1. Focus on unprocessed foods.
Try to keep your fridge and pantry stocked with foods that make up a nutritious, heart-healthy diet, such as whole grains, fish, lean meats, vegetables and fruits. They’ll provide essential nutrients, help fuel your workouts properly and aid in your post-run recovery. Try to minimize the amount of processed foods you eat.
2. Eat small meals throughout the day.
Throw the notion of three large meals a day out the window — it doesn’t work for runners. You need more calories during the day than sedentary people, so it’s better to spread them out with a small meal every three to four hours. You’ll find that eating mini meals will help maintain your energy levels throughout the day and keep you from feeling hungry all the time.
3. Don’t deny yourself the foods you love.
We all know what happens if you don’t give in to your favorite foods: One day you’ll have a monster craving and end up overindulging. It’s better if you allow yourself small portions of the foods you love and not force yourself to eat foods you really don’t like. In the long run, it will save you calories, because you’ll feel more satisfied and you’ll be less likely to binge and eat mindlessly. Eating in moderation is the key.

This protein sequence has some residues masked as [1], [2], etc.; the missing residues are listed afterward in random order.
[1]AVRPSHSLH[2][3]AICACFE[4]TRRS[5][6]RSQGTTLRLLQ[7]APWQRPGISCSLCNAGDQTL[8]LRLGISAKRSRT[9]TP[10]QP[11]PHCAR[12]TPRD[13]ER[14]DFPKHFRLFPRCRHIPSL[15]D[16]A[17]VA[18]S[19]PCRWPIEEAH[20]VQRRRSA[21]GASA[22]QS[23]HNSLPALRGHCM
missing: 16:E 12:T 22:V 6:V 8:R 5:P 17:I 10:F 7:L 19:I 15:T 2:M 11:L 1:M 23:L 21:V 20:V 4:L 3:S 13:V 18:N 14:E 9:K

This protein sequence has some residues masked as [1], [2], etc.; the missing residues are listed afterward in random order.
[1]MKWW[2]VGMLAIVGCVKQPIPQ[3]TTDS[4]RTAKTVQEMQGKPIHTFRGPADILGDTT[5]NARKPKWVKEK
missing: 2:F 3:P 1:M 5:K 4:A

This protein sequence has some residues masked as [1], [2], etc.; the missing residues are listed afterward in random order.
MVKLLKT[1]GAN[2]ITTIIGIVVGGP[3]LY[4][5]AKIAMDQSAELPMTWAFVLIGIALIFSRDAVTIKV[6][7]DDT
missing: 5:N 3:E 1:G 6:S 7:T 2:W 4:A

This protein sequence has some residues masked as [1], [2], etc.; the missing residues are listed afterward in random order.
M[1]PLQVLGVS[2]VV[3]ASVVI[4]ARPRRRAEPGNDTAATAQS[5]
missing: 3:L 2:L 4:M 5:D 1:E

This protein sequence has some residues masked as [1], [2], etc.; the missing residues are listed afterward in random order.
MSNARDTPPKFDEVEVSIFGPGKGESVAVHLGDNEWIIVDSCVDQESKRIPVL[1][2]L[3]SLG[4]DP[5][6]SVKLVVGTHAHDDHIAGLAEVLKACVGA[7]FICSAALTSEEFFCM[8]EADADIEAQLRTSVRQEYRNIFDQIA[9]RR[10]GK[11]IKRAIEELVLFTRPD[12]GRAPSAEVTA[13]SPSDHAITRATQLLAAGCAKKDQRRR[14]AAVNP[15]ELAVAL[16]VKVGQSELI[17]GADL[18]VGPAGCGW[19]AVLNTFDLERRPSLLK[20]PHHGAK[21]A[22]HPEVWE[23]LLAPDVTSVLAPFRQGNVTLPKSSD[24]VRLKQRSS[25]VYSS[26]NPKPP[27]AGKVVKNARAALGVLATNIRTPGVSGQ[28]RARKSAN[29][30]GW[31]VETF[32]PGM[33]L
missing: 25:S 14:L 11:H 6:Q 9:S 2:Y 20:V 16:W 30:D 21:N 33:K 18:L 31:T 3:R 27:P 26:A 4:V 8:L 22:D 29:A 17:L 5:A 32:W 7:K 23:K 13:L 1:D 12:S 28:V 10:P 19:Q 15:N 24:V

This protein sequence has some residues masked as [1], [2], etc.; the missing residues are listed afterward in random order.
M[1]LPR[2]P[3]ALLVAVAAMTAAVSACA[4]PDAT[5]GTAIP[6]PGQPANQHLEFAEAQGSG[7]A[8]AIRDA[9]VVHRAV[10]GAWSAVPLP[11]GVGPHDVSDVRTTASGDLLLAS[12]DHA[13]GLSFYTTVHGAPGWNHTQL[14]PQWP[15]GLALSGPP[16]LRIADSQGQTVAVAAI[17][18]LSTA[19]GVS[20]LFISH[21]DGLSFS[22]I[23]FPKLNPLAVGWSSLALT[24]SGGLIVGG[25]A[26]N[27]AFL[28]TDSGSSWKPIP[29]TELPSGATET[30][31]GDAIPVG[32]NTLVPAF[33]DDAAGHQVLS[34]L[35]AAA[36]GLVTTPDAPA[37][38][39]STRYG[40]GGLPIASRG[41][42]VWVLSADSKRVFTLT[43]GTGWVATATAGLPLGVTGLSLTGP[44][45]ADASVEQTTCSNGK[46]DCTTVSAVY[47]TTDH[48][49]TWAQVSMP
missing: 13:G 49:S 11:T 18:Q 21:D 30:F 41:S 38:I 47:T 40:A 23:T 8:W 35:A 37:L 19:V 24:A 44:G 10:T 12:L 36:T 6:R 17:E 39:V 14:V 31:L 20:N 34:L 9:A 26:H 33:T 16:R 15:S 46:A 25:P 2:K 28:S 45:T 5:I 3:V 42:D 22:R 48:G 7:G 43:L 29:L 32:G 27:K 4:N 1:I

4. Mix things up.
Try to not get into the habit of eating the same foods day after day. Pasta often becomes a staple of a runner’s diet, but there are lots of other healthful and interesting carb choices for runners, such as couscous, rice or quinoa. Different fruits and vegetables supply different nutrients, so it’s important that you eat a variety of fruits and vegetables too.
5. Don’t forget about protein.
Runners focus so much on consuming their carbs that their protein needs sometimes get forgotten. Protein is used for some energy and to repair tissue damaged during training. Protein should make up about 15% of your daily intake. Runners, especially those training for long distances such as marathons, should consume .5 to .75 grams of protein per pound of body weight. Good sources of protein